14 april 2015
Veolia at the World Water Forum in Korea: Ideas for the 21st Century
The 7th World Water Forum brings together the entire international water community in South Korea focusing on "Implementation" with over 500 sessions in Daegu and Gyeongju. Antoine Frérot, Veolia CEO, represented the Group, particularly on two high level juries: on deploying innovations, and subsequently "infrastructures financing", in a conference organized by the OECD and the World Water Council.
The initial effects of climate change shown by water stress and flooding have been exacerbated by demographic pressure and growing urbanisation. The United Nations has warned us that by 2025, two thirds of the world's population will be living in regions facing water stress
. Obtaining water supplies will represent one of the major challenges of the 21st century.
Innovating to ensure access to water for all
Veolia can meet these priorities thanks a lever, i.e. innovation, as innovation is the only means of combining growth and the use of natural resources with a logic based on a circular economy,
gaining more with less. Whether the innovation is technical, social or economic, it represents the cornerstone of ensuring access to drinking water for all,
and what's more, minor savings in water.
Innovation also means finding and developing alternatives to the use of fresh natural resources
, such as recycling municipal or industrial wastewater, or recharging groundwater by infiltration or re-injection.
Furthermore, in addition to its over 900 researchers and 220 partnerships with research centres, Veolia has created innovation accelerators
for start-ups, helping technologies to take off and facilitating their launch on the market.
Water and Towns, Solutions to Meet Global Changes
The Forum also provides an opportunity for Veolia to present a range of solutions to meet global changes
This is why Veolia co-constructs innovative solutions with its clients and partners in the region, with which the group works according to a logic focusing on close-knit circuits and local players. This approach limits the use of natural resources, particularly fossil fuels, which generate greenhouse gases. It helps to limit CO2 emissions and contributes to attenuation, adaptation and resilience strategies. Meeting global changes also means developing and implementing new and effective economic models, as is the case, for example in Rialto in California or in the United Kingdom for Thames Water:
As Antoine Frérot reiterated, "An interesting approach to speeding up local teams’ ability to master state-of-the-art technology is to invent it in cooperation with the client. At Veolia, we want to remain innovative, not on our own, but with our clients".
- In Rialto in California, Veolia improves productivity and the control of water and wastewater treatment costs with the contribution of capital from specialised funds and insurance companies, in order to renovate public infrastructures.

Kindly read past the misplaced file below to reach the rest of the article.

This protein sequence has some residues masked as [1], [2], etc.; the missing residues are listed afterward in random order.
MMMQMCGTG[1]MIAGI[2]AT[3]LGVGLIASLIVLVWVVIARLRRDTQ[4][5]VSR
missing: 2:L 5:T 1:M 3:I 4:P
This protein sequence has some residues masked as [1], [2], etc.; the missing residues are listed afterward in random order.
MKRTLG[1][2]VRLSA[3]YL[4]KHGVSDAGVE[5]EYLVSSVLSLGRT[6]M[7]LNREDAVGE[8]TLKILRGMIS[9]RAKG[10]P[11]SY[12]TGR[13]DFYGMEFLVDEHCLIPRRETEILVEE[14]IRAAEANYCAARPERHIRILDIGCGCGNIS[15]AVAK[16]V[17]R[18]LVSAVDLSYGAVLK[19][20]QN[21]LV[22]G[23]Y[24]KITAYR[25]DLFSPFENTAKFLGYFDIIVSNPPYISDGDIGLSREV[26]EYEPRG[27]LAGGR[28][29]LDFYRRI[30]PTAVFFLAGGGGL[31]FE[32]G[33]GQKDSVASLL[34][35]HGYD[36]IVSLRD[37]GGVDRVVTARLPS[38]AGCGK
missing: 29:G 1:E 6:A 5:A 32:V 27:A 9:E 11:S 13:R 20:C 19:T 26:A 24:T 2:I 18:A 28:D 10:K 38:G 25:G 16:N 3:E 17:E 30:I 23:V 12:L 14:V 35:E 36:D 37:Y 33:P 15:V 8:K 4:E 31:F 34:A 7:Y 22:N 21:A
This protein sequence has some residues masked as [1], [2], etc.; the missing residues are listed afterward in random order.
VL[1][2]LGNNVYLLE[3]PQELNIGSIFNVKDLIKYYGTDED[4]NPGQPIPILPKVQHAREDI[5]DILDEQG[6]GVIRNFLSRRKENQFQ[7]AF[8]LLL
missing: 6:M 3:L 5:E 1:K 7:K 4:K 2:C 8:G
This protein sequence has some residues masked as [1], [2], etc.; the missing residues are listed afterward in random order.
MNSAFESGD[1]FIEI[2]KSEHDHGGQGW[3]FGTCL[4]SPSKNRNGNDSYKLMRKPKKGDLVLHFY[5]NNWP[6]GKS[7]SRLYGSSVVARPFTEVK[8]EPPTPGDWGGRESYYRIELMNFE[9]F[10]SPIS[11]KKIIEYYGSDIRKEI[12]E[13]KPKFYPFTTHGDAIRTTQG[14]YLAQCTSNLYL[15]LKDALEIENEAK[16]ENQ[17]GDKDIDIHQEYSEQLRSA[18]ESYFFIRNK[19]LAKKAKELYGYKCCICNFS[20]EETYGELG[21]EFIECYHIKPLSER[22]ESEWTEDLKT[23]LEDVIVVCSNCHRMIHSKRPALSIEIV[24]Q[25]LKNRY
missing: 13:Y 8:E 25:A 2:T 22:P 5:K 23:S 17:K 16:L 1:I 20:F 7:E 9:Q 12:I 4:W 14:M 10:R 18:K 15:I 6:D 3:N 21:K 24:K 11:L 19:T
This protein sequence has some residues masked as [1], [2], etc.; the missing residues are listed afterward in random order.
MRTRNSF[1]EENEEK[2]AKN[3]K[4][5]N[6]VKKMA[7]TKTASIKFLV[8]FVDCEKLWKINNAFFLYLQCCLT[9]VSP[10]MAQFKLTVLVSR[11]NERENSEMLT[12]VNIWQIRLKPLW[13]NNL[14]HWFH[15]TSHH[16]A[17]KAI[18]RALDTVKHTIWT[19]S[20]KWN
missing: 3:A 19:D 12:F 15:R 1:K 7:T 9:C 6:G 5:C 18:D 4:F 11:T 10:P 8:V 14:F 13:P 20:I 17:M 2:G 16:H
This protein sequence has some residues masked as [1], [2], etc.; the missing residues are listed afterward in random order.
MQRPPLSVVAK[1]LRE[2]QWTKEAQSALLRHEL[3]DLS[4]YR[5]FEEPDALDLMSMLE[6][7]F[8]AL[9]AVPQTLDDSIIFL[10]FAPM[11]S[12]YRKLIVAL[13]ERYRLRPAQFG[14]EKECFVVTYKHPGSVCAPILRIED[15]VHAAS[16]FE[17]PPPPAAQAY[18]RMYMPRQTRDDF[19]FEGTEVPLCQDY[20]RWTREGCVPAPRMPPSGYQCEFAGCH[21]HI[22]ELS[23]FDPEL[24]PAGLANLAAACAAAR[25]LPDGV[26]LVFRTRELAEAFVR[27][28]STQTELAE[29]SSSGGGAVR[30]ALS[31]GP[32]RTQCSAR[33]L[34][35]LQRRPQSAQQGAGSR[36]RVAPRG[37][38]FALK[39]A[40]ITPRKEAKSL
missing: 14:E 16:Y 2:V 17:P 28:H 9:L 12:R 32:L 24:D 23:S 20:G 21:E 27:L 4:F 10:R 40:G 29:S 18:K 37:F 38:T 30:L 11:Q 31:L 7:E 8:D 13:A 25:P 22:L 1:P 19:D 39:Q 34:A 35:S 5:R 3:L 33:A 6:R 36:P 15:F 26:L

- In the United Kingdom, with Thames Water, Veolia optimises investment in the water infrastructures used by the operator. Veolia's expertise helps to improve the operator's performance.
2015: a Decisive Year for Water
World Water Forum in Korea, focusing on the implementation of the solutions adopted at the World Water Forum in Marseille in 2012, must integrate a particularly decisive international agenda for 2015 with the adoption of the sustainable development goals in New York in September and the attempt to reach a climate agreement in December at the COP21 in Paris.
The players from the water community, meeting in Korea, aim to focus the priorities of the Forum on these two targets:
- Grant a fully-fledged role to universal access to drinking water and water treatment within Sustainable Development Goals;
- Promote sector-based solutions and priorities in international negotiations, which will lead to an agreement in Paris in December.
Veolia, world leader in optimised resource management, wishes to actively contribute to achieving these targets.
Veolia Signs the Daegu Declaration on Water Governance
On Monday 13 April, Antoine Frérot signed the Daegu Declaration, aiming to support the OECD's principles on water governance and anchor its commitment in the Water Governance Initiative (WGI) launched by the OECD in March 2013 after the last World Water Forum in Marseille. Based on the claim that "water crises are often actually governance crises", several stakeholders in the water community – companies, local authorities, associations, organisations and individuals – wished to show their full support for these fundamental principles
Antoine Frérot also reiterated:
« Many examples can be cited showing that when political will and good governance have joined forces, the money required to fund the infrastructure that secures water supply and provides water to all has always been found ».
> Further information on the Water Governance Initiative.
Veolia - Partner of the Prince Albert II of Monaco Foundation for the Mediterranean
At the Mediterranean session on water management, Antoine Frérot confirmed his support for the works of the Mediterranean Water Think Tank (WTT), in the presence of H.S.H. Prince Albert II of Monaco.